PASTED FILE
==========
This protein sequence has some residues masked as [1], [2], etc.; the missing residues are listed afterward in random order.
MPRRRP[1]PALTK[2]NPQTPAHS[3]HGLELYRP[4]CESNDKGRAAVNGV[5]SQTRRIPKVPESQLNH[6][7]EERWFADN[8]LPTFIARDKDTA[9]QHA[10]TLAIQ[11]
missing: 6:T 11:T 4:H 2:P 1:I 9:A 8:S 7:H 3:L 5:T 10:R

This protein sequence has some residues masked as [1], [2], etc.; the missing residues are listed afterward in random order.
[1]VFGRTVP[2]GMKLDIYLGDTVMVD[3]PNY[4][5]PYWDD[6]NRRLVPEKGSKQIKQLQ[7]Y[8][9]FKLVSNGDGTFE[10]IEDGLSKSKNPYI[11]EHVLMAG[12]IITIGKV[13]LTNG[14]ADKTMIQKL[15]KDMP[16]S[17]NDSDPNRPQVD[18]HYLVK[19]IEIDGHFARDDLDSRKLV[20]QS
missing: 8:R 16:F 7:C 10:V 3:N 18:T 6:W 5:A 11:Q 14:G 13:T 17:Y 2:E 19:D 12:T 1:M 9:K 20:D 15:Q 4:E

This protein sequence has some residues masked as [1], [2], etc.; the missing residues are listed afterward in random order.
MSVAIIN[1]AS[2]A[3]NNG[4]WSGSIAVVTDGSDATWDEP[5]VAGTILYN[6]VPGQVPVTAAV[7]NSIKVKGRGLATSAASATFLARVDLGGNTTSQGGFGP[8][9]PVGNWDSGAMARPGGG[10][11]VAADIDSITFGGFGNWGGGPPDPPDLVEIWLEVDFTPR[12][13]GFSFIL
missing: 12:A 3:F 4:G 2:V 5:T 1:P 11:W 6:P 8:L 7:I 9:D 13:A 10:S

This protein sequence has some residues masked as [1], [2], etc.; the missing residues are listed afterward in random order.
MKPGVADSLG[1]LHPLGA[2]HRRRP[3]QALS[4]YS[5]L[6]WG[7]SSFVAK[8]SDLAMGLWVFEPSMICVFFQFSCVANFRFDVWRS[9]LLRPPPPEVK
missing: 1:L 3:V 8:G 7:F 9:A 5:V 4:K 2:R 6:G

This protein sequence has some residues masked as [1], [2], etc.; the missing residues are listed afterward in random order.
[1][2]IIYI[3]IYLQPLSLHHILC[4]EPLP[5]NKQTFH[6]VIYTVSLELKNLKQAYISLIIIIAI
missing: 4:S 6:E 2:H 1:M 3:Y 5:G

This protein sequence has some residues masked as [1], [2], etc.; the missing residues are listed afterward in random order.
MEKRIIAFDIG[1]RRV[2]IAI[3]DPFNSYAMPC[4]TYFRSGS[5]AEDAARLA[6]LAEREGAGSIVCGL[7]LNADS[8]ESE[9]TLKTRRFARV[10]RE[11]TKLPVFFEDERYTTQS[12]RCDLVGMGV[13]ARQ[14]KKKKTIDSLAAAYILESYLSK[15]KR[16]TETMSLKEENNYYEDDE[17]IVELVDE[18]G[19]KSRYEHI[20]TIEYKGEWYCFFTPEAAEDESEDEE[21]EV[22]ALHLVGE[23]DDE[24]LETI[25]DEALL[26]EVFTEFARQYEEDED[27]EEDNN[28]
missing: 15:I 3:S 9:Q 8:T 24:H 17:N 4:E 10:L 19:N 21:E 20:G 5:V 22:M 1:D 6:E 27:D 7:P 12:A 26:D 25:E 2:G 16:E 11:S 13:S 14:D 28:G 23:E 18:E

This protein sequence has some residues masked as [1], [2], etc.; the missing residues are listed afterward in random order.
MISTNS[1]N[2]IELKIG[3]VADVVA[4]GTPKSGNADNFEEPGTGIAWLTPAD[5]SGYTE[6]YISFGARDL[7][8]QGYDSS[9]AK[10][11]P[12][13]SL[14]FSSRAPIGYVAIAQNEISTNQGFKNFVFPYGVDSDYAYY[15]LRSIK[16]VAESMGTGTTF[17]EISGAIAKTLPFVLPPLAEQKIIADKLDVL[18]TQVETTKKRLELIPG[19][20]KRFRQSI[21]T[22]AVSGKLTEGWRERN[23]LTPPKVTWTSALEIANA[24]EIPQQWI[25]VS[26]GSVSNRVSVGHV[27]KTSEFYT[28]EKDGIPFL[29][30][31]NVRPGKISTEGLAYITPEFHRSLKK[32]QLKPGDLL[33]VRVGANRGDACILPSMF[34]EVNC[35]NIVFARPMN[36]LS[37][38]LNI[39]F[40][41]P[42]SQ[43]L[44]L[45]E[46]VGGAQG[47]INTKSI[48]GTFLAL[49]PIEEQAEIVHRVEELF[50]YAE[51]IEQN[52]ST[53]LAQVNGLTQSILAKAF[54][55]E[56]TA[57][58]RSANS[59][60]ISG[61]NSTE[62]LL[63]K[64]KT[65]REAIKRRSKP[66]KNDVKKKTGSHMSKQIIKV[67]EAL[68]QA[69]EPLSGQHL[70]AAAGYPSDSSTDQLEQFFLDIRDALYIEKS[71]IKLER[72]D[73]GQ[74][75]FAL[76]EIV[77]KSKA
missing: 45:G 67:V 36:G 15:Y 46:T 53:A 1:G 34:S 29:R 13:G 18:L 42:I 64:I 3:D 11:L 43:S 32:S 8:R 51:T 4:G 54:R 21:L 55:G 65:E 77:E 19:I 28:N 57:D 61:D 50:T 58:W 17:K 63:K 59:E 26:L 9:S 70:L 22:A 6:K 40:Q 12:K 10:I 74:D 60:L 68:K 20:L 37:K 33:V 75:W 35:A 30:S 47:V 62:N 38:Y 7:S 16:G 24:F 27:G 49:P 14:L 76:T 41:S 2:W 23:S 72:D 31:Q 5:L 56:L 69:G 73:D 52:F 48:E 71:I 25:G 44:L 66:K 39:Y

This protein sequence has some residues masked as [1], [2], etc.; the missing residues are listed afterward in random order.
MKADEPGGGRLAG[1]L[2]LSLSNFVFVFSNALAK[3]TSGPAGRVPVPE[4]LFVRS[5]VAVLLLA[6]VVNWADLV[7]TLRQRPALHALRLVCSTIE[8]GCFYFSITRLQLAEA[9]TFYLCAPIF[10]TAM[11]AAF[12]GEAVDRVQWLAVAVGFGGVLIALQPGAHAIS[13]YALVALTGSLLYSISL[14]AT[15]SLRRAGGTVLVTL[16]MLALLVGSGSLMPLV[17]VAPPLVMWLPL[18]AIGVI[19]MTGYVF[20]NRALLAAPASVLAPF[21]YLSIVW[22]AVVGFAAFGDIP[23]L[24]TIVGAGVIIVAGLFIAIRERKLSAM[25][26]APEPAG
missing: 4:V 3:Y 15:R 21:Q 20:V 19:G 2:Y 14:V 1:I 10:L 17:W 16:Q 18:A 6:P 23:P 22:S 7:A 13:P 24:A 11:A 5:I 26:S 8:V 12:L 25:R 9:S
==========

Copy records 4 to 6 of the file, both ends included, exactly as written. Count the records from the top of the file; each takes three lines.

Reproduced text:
This protein sequence has some residues masked as [1], [2], etc.; the missing residues are listed afterward in random order.
MKPGVADSLG[1]LHPLGA[2]HRRRP[3]QALS[4]YS[5]L[6]WG[7]SSFVAK[8]SDLAMGLWVFEPSMICVFFQFSCVANFRFDVWRS[9]LLRPPPPEVK
missing: 1:L 3:V 8:G 7:F 9:A 5:V 4:K 2:R 6:G

This protein sequence has some residues masked as [1], [2], etc.; the missing residues are listed afterward in random order.
[1][2]IIYI[3]IYLQPLSLHHILC[4]EPLP[5]NKQTFH[6]VIYTVSLELKNLKQAYISLIIIIAI
missing: 4:S 6:E 2:H 1:M 3:Y 5:G

This protein sequence has some residues masked as [1], [2], etc.; the missing residues are listed afterward in random order.
MEKRIIAFDIG[1]RRV[2]IAI[3]DPFNSYAMPC[4]TYFRSGS[5]AEDAARLA[6]LAEREGAGSIVCGL[7]LNADS[8]ESE[9]TLKTRRFARV[10]RE[11]TKLPVFFEDERYTTQS[12]RCDLVGMGV[13]ARQ[14]KKKKTIDSLAAAYILESYLSK[15]KR[16]TETMSLKEENNYYEDDE[17]IVELVDE[18]G[19]KSRYEHI[20]TIEYKGEWYCFFTPEAAEDESEDEE[21]EV[22]ALHLVGE[23]DDE[24]LETI[25]DEALL[26]EVFTEFARQYEEDED[27]EEDNN[28]
missing: 15:I 3:S 9:Q 8:T 24:H 17:N 4:E 10:L 19:N 21:E 20:G 5:V 22:M 1:D 6:E 27:D 7:P 12:A 26:D 25:E 2:G 16:E 11:S 13:S 14:D 28:G 23:E 18:E